In this interview with Red Elephant Foundation, I was invited to share about what lead me to the work of anti-sexual violence advocacy, teaching yoga, the physiology of resilience and some of the risks and rewards of forming The Breathe Network. Here is a brief excerpt:
REF: Could you start by sharing your story, to the extent you are comfortable and deem relevant to the work you do?
MBH: I began exploring holistic healing modalities and trauma resilience theory in 2003 after being raped and sexual assaulted. It wasn’t the first time I had survived sexual violence, but for various personal reasons and the specific nature of the event, it was exponentially more traumatizing to me than past experiences. The rape created a total split and a sense of irreparable chaos within my physical body, my brain and my soul. It completely dismantled the view I had on the world and my sense of who I was in it, and it disrupted nearly every relationship in my life. At the same time, I started working with the trauma in a variety of ways, through yoga, holistic psychotherapy, acupuncture, massage and art therapy and within those sessions, I was uncovering not only my rage, my shame, my fear, and my grief, but also, tapping into resilience, power, beauty and a sense of inherent self-worth. I had not known those aspects of myself prior to the event of my rape, which made me incredibly curious about the process of addressing healing – and mental disturbance, physical pain, and psychic unrest in this holistic way, through all the various channels of the human system. How could it be that during the darkest time of my life I was beginning to tap into and cultivate a sense of compassion, purpose, love and faith?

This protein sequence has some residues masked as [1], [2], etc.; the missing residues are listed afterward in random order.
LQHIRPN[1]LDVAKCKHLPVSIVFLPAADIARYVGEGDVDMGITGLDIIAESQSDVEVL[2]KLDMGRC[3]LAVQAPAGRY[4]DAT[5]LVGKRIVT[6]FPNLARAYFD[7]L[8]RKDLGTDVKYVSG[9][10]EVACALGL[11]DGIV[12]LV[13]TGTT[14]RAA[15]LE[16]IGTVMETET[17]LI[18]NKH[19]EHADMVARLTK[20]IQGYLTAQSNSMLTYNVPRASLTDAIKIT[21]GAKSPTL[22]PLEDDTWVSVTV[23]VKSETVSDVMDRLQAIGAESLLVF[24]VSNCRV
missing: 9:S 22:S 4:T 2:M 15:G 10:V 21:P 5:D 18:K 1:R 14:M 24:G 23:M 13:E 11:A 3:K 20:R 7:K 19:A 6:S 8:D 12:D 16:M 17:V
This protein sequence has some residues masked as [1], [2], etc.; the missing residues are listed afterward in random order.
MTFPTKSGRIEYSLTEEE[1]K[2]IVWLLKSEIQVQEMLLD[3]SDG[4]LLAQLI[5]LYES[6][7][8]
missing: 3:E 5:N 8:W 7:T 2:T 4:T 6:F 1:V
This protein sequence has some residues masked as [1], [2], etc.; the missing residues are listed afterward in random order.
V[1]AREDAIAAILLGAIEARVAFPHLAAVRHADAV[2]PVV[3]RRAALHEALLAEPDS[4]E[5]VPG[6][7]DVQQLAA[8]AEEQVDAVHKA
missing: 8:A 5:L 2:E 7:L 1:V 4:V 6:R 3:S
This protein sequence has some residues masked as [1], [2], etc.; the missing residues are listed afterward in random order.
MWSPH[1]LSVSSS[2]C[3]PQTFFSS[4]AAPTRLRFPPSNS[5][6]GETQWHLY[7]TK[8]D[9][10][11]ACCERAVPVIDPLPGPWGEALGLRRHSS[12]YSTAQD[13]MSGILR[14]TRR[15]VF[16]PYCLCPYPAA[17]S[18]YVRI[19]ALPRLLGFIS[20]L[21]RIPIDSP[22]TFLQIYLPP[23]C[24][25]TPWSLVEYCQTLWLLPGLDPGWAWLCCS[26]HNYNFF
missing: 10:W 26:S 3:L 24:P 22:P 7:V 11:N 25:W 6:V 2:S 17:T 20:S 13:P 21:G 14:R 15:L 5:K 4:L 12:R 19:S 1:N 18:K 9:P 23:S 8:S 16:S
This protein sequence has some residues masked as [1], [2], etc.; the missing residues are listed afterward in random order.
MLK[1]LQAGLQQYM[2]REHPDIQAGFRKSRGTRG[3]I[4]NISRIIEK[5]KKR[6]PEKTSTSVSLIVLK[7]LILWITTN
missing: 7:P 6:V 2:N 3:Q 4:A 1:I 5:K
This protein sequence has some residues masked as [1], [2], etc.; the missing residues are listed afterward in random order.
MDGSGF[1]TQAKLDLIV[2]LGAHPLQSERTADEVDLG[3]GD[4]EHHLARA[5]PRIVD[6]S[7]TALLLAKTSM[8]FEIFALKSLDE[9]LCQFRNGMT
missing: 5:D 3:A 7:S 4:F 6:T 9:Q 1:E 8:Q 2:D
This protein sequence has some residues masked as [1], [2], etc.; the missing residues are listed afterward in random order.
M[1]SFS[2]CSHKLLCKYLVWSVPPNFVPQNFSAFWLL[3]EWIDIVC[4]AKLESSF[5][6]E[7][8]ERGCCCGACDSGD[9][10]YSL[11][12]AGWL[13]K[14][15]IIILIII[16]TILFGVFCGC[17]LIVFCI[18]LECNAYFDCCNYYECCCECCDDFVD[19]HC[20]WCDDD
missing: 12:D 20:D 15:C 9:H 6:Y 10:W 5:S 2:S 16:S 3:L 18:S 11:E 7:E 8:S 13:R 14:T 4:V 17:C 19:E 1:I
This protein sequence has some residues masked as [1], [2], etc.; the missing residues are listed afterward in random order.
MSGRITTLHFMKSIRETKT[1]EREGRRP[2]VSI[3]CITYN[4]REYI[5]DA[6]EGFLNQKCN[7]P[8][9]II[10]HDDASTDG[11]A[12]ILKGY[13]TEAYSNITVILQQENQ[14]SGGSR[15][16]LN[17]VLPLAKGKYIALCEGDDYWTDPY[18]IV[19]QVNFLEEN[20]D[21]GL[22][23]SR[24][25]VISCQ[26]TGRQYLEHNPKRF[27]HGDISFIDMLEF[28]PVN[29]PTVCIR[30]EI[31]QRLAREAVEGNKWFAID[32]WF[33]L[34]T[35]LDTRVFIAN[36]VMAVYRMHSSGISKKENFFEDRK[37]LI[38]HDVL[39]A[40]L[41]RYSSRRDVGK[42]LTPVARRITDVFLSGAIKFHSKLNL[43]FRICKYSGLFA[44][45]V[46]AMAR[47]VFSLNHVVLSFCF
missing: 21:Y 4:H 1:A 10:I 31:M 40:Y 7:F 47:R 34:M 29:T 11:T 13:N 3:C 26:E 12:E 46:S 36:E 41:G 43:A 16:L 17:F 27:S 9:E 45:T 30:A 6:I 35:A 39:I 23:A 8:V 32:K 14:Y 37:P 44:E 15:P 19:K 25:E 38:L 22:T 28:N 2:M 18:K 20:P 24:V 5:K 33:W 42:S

Read the full interview here.